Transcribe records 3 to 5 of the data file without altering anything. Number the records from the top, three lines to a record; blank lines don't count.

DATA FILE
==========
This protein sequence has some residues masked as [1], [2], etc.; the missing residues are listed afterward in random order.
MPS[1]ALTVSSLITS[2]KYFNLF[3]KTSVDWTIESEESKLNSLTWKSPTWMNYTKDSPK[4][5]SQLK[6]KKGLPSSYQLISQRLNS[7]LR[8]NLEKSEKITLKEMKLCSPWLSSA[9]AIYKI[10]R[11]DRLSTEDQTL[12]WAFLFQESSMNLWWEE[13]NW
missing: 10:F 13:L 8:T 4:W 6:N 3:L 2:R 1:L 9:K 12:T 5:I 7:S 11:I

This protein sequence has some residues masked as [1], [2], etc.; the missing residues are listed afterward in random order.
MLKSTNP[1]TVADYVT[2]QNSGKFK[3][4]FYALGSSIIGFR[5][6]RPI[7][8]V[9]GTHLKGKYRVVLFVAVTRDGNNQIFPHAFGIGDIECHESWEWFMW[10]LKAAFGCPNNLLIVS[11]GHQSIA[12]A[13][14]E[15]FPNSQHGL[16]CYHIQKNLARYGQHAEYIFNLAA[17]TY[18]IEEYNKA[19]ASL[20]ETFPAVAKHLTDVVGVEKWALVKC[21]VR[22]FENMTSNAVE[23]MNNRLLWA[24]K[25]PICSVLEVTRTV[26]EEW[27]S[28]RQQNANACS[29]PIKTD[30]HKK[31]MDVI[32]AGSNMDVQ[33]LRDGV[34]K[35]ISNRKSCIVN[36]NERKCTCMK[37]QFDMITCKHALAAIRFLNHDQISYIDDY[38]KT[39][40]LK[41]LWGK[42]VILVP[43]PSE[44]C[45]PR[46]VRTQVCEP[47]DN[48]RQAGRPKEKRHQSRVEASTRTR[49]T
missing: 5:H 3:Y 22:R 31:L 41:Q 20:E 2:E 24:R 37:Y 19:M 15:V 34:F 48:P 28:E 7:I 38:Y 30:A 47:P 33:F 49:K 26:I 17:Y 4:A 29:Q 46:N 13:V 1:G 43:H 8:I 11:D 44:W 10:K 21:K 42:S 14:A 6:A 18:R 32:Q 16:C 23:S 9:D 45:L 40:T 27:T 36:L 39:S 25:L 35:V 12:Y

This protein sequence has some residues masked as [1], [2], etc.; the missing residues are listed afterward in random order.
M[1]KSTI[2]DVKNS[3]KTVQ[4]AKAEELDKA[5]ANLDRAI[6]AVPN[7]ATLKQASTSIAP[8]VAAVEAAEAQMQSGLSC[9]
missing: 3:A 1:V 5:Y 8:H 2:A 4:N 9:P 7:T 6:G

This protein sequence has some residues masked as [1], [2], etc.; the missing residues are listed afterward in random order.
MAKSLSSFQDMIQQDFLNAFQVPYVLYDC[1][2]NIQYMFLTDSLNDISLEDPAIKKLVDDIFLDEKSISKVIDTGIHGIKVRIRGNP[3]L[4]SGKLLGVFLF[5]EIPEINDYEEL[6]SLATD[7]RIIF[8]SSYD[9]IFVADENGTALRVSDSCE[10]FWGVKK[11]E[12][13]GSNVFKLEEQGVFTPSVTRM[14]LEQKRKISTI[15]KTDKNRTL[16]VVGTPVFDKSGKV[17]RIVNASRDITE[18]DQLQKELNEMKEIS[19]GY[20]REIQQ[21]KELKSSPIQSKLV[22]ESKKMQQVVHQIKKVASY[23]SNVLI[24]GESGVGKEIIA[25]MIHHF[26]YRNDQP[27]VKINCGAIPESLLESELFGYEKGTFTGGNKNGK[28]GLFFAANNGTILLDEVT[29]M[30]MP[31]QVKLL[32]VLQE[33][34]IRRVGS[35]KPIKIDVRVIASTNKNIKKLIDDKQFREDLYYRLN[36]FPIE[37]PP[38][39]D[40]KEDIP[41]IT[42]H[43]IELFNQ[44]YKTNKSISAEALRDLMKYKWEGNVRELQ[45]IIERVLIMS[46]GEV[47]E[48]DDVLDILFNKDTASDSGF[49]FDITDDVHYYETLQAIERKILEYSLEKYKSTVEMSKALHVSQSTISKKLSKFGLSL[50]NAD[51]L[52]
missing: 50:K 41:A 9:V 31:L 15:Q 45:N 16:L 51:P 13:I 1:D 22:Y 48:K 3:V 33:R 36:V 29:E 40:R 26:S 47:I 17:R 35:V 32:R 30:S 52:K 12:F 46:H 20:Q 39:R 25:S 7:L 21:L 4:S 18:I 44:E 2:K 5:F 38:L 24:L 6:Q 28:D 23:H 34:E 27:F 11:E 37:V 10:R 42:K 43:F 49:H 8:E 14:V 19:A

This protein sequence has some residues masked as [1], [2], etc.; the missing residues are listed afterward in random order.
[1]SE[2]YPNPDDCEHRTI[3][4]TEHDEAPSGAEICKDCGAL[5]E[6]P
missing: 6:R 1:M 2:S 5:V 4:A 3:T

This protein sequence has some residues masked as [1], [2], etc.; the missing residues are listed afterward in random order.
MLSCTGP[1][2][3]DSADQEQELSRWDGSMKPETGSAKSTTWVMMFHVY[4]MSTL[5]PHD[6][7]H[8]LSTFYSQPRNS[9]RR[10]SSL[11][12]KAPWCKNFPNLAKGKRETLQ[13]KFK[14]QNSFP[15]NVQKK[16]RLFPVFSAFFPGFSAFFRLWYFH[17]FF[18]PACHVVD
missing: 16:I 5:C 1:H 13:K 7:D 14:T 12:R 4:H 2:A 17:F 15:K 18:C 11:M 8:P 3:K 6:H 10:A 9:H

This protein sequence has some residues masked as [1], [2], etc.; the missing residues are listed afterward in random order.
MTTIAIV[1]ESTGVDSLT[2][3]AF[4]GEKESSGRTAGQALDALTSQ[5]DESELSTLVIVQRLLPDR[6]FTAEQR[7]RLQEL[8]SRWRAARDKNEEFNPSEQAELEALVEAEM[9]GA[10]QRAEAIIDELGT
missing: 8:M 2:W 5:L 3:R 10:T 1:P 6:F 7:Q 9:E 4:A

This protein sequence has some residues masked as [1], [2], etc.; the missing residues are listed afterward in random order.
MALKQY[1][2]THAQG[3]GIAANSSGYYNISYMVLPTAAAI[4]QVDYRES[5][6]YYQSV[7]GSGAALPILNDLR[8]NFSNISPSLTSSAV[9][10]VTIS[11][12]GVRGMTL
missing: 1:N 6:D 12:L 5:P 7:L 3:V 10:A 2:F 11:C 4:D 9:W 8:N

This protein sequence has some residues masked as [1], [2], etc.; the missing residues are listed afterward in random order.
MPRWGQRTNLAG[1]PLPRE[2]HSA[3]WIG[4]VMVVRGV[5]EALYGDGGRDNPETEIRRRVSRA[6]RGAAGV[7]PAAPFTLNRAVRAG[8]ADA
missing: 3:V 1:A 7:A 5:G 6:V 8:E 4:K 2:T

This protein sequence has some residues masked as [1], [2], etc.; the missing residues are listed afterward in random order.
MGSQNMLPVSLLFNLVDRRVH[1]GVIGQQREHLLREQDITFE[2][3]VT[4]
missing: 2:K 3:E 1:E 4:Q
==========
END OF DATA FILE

This protein sequence has some residues masked as [1], [2], etc.; the missing residues are listed afterward in random order.
M[1]KSTI[2]DVKNS[3]KTVQ[4]AKAEELDKA[5]ANLDRAI[6]AVPN[7]ATLKQASTSIAP[8]VAAVEAAEAQMQSGLSC[9]
missing: 3:A 1:V 5:Y 8:H 2:A 4:N 9:P 7:T 6:G

This protein sequence has some residues masked as [1], [2], etc.; the missing residues are listed afterward in random order.
MAKSLSSFQDMIQQDFLNAFQVPYVLYDC[1][2]NIQYMFLTDSLNDISLEDPAIKKLVDDIFLDEKSISKVIDTGIHGIKVRIRGNP[3]L[4]SGKLLGVFLF[5]EIPEINDYEEL[6]SLATD[7]RIIF[8]SSYD[9]IFVADENGTALRVSDSCE[10]FWGVKK[11]E[12][13]GSNVFKLEEQGVFTPSVTRM[14]LEQKRKISTI[15]KTDKNRTL[16]VVGTPVFDKSGKV[17]RIVNASRDITE[18]DQLQKELNEMKEIS[19]GY[20]REIQQ[21]KELKSSPIQSKLV[22]ESKKMQQVVHQIKKVASY[23]SNVLI[24]GESGVGKEIIA[25]MIHHF[26]YRNDQP[27]VKINCGAIPESLLESELFGYEKGTFTGGNKNGK[28]GLFFAANNGTILLDEVT[29]M[30]MP[31]QVKLL[32]VLQE[33][34]IRRVGS[35]KPIKIDVRVIASTNKNIKKLIDDKQFREDLYYRLN[36]FPIE[37]PP[38][39]D[40]KEDIP[41]IT[42]H[43]IELFNQ[44]YKTNKSISAEALRDLMKYKWEGNVRELQ[45]IIERVLIMS[46]GEV[47]E[48]DDVLDILFNKDTASDSGF[49]FDITDDVHYYETLQAIERKILEYSLEKYKSTVEMSKALHVSQSTISKKLSKFGLSL[50]NAD[51]L[52]
missing: 50:K 41:A 9:V 31:L 15:Q 45:N 16:L 51:P 13:I 1:D 22:Y 48:K 3:V 33:R 36:V 29:E 40:R 26:S 47:I 17:R 35:V 32:R 30:S 52:K 12:F 46:H 20:Q 39:R 25:S 7:L 21:L 4:S 18:I 44:E 2:K 5:F 38:L 24:L 6:Q 28:D 23:H 34:E 27:F 11:E 37:V 10:R 42:K 43:F 49:H 8:E 14:V 19:A

This protein sequence has some residues masked as [1], [2], etc.; the missing residues are listed afterward in random order.
[1]SE[2]YPNPDDCEHRTI[3][4]TEHDEAPSGAEICKDCGAL[5]E[6]P
missing: 6:R 1:M 2:S 5:V 4:A 3:T